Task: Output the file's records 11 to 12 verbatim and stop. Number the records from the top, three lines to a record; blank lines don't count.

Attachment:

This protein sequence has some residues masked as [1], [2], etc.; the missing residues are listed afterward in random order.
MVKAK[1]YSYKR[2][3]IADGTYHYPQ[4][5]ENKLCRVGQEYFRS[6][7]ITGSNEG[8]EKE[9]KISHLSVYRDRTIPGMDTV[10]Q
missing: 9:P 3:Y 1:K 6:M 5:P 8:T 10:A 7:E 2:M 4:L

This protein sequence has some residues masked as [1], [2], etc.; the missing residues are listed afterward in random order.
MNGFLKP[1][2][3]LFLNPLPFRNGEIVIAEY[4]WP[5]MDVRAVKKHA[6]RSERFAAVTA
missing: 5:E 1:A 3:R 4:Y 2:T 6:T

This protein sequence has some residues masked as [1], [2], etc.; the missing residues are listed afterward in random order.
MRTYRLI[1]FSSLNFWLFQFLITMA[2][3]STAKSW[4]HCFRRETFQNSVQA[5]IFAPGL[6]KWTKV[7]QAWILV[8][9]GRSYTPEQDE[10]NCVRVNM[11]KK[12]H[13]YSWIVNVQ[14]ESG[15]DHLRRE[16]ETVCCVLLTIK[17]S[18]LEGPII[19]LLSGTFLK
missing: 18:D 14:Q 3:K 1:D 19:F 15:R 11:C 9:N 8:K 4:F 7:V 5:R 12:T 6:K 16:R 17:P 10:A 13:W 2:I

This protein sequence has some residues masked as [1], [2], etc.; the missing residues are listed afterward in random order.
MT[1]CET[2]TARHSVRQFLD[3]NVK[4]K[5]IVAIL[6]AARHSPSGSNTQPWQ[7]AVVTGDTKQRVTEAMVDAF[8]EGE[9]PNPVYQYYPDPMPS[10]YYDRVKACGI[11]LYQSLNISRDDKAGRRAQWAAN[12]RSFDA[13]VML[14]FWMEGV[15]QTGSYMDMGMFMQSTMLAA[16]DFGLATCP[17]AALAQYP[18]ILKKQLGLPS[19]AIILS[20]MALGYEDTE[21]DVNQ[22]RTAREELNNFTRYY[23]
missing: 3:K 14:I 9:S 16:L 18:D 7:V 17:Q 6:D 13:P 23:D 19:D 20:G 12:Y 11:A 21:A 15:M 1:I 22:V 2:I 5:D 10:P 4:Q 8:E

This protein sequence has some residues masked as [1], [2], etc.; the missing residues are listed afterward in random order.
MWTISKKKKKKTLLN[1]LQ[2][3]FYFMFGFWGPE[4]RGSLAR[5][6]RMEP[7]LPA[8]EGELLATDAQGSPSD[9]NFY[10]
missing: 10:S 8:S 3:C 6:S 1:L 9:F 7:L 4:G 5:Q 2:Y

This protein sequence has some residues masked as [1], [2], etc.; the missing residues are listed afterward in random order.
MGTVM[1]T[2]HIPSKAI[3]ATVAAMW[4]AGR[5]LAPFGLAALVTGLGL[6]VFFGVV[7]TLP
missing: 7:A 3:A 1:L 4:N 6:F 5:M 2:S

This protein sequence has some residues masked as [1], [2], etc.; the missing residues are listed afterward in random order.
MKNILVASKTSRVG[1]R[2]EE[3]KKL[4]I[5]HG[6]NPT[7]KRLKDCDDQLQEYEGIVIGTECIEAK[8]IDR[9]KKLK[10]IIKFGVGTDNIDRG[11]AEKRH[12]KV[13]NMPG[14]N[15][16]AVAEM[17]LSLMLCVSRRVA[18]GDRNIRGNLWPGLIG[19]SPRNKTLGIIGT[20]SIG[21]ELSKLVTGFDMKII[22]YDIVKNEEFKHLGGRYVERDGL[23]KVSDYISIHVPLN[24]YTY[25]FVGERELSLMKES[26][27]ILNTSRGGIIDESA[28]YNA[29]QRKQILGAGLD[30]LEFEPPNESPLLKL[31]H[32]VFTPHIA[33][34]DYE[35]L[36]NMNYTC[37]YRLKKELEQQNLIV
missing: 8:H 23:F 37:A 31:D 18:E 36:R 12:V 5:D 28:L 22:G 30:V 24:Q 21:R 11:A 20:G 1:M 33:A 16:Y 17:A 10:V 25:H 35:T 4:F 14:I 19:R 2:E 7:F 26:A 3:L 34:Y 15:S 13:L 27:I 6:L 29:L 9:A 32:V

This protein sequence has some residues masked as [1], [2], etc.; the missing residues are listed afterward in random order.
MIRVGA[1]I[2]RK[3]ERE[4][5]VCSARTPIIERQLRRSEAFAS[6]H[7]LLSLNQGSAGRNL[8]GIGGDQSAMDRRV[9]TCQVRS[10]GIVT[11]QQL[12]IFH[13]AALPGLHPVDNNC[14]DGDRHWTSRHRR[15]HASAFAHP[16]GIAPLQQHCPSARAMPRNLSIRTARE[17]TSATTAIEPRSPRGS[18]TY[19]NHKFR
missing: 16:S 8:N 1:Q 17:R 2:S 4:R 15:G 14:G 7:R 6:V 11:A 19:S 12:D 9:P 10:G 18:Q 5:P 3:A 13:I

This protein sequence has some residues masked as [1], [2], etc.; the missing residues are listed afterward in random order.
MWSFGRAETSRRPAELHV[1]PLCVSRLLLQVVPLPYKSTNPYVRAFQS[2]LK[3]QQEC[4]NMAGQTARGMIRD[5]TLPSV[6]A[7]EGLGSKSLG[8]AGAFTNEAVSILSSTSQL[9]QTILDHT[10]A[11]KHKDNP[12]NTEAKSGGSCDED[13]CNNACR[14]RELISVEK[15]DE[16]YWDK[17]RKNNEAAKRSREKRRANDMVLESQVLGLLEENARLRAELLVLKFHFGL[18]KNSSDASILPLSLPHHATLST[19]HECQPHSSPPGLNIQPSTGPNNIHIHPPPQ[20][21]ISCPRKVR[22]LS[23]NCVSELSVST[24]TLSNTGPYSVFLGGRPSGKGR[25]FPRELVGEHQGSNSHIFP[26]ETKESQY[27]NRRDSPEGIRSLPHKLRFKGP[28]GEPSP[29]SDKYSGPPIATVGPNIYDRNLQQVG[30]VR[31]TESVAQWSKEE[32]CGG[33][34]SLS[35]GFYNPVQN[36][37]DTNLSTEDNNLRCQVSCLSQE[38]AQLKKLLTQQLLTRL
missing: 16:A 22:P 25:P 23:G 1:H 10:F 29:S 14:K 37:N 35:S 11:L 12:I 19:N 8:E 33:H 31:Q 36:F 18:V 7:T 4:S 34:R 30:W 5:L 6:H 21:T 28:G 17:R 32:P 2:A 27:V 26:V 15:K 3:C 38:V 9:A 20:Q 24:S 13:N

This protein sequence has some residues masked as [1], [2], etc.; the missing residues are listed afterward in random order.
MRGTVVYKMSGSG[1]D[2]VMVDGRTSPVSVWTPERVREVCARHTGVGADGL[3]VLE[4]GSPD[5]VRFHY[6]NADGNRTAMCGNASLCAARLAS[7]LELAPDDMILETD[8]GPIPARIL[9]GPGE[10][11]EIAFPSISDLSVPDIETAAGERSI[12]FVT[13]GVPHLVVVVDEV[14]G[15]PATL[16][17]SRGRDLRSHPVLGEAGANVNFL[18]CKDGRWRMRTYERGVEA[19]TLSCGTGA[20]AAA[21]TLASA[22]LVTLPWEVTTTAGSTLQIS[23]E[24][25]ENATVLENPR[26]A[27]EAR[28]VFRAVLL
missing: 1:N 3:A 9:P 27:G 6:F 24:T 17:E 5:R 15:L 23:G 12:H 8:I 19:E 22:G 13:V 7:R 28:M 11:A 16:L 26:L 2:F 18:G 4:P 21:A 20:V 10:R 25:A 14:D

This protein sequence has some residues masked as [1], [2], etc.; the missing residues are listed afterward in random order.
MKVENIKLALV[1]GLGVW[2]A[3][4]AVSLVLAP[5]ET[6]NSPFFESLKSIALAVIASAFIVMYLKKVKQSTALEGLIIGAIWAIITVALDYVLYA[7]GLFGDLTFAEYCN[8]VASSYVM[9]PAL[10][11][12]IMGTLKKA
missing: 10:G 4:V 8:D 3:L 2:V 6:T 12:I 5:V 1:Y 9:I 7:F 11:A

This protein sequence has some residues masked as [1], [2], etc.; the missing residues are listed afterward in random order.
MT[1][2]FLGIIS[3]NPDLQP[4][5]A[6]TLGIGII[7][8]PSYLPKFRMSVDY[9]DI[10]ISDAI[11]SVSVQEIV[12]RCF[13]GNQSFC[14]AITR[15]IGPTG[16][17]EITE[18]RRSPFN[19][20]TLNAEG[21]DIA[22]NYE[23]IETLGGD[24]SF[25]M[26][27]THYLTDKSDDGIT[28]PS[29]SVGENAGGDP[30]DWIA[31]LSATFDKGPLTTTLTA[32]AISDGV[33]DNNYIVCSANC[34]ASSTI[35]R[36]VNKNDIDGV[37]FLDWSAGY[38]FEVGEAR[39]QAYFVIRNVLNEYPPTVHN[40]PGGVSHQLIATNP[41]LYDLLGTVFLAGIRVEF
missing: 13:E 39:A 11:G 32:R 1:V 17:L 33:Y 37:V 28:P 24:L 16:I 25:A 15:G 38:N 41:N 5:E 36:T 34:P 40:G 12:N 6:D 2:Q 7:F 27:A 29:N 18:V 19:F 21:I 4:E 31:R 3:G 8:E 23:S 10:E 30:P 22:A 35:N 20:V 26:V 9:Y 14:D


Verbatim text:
This protein sequence has some residues masked as [1], [2], etc.; the missing residues are listed afterward in random order.
MKVENIKLALV[1]GLGVW[2]A[3][4]AVSLVLAP[5]ET[6]NSPFFESLKSIALAVIASAFIVMYLKKVKQSTALEGLIIGAIWAIITVALDYVLYA[7]GLFGDLTFAEYCN[8]VASSYVM[9]PAL[10][11][12]IMGTLKKA
missing: 10:G 4:V 8:D 3:L 2:V 6:T 12:I 5:V 1:Y 9:I 7:F 11:A

This protein sequence has some residues masked as [1], [2], etc.; the missing residues are listed afterward in random order.
MT[1][2]FLGIIS[3]NPDLQP[4][5]A[6]TLGIGII[7][8]PSYLPKFRMSVDY[9]DI[10]ISDAI[11]SVSVQEIV[12]RCF[13]GNQSFC[14]AITR[15]IGPTG[16][17]EITE[18]RRSPFN[19][20]TLNAEG[21]DIA[22]NYE[23]IETLGGD[24]SF[25]M[26][27]THYLTDKSDDGIT[28]PS[29]SVGENAGGDP[30]DWIA[31]LSATFDKGPLTTTLTA[32]AISDGV[33]DNNYIVCSANC[34]ASSTI[35]R[36]VNKNDIDGV[37]FLDWSAGY[38]FEVGEAR[39]QAYFVIRNVLNEYPPTVHN[40]PGGVSHQLIATNP[41]LYDLLGTVFLAGIRVEF
missing: 13:E 39:A 11:G 32:R 1:V 17:L 33:Y 37:V 28:P 24:L 16:I 25:A 15:G 38:N 41:N 5:E 36:T 34:P 40:G 12:N 6:D 2:Q 7:F 27:A 29:N 18:V 19:F 21:I 4:E 31:R 3:G 8:E 23:S 10:E 30:P 22:A 35:N 20:V 26:V 9:Y 14:D